Cities have concentrated people and wealth for thousands of years. That is both a boon and a curse. If people wanted to trade, shop, or make a living, they were best off going to the city. Ergo congestion. The first congestion management was tried in ancient Rome, where wagons were banned from the streets in midday.
Cities were exhilarating objects of limited choices. You had to go to the city to do everything that could be done. That monopoly has been eroding since the beginning of rail, however. That which could move out of the city, did.
As the premier location of wealth and population, the politics of cities have become lazy with the easy money. The political apparatus of cities know that the many people live there because they could not have it any other way, and they accordingly abuse their trust. Services in cites have gotten better over the last century, but they still have a rich tradition of machine politics, of deeply bureaucratic services, and of slow to no response. Once transportation and telecommunication allowed people to leave cities, the most wealthy and the most aggrieved did just that.
As always, technology and laws advance to protect those in power. Over the millennia, that set of people has expanded with some contractions. Development remains the province of those with enough money to pay for it. The rest still make do, as always. We think apocalyptically about declining labor force participation, but I assure you this has happened before. Ever since the first farmer put the first hunter-gatherer out of work, or the first machine replaced a farm or piece worker, the spectra of doing things better has threatened the livelihoods of those who do lots of things.
As predicted, walkable and even bikable cities have become an asset; a bankable real estate premium.Families and households of means are moving to these once destitute valhallas, and demanding top dollar and better services from their governments. Never mind where all the people who work in retail and back office might live, that remains their problem. There’s nothing about newly exorbitant rents in cities that a little creative use of space can’t solve. Jacob Riis showed us how 125 years ago.
Its not all that bad, because we have mush better stuff today than we did then. From building, heating/cooling, and water, to food, drugs and communications, it is easier to live comfortably on less money than ever before*.
Physical contact is becoming more and more optional for authentic experiences. The medium of communication is becoming more diverse and more optional. Don’t feel comfortable with face-to-face conversation, like me? There is text. Enjoy face to face but not body language? There are teleconferencing ways of doing things. Even for those who enjoy the old glad-handing , the march of transportation and communication technologies makes these meeting easier to arrange and attend. Some introverts, like me, enjoy the blanket of crowds to work within, others need total solitude, like that found in my putative study at home.
If you’d told a Hunter Gatherer in Syria 14 thousand years ago, a farmer in Iowa a century ago, a Stevedore in Los Angeles 70 years ago, or a banker in New York today in that their job was soon to be irrelevant, they would look at you like you were crazy. They were all continuing a proud and growing tradition that had never been more widespread successful, or advanced. Until it wasn’t.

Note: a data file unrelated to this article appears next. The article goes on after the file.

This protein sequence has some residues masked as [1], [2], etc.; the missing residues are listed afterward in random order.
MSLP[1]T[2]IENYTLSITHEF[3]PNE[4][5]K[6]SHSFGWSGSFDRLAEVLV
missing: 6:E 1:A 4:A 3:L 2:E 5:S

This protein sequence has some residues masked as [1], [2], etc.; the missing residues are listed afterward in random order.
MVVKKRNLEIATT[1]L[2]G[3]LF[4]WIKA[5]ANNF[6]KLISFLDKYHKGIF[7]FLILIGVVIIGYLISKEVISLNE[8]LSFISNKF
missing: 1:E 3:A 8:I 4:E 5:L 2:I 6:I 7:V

Urbanists, smart growthers, and flanneurs should be humble to the fact that our cherished walkable cities are the artifacts of a particular marriage of technologies and laws. The form of our cities can and will change with those technologies. As before, and as always, to serve the interests of lucrative consumers.
One speculation is on a far more polycentric model, with housing dispersed much closer to the places people work, and home ownership much less prevalent. The office and workplace will become much more localized and specialized. People will still congregate, but they probably will change homes to move closer to work, then move again with other work. Itinerancy will become the norm. Fixed services like retail, food, and construction, operations and maintenance will be the only sure bets. Everything else that we now cherish as career paths to wealth, like finance, law, and medicine, will be automated and better managed through big data. Project management and engineering will be some of the last recognizable human thought skills to go, as the back-and-forth of design review and public involvement is hard to to automate.
There will be little to no reason for skyscrapers, as people will not all need to concentrate in the same places to get work done. There will be little to no need for freeways or even heavy rail transit, for much the same reason. Space will becomes optional, and local. Why bother moving when so much is already close at hand?
Schools will not reward rote memorization of received facts, nor teach discipline and attention to elders. They will instead teach working with peers to get things done. Kindergarten may begin with teams of children locked in rooms and challenged to figure out their escape. Ideally, they would also teach a thirst for knowledge and communication, but those will not be the most adaptive traits in the future. A thirst for safety will be, instead.
Everyone will sing for their supper, but we will be happier doing it, because more will be demanded of us as humans, and not as automatons.
That’s just a speculation, and I know it is wring, but it is worth not thinking of the city, the highways, or buildings as fixed. They are anything but. Technology and money are melting them already.
* Not that I’ve deeply interrogated that number, but I intend to.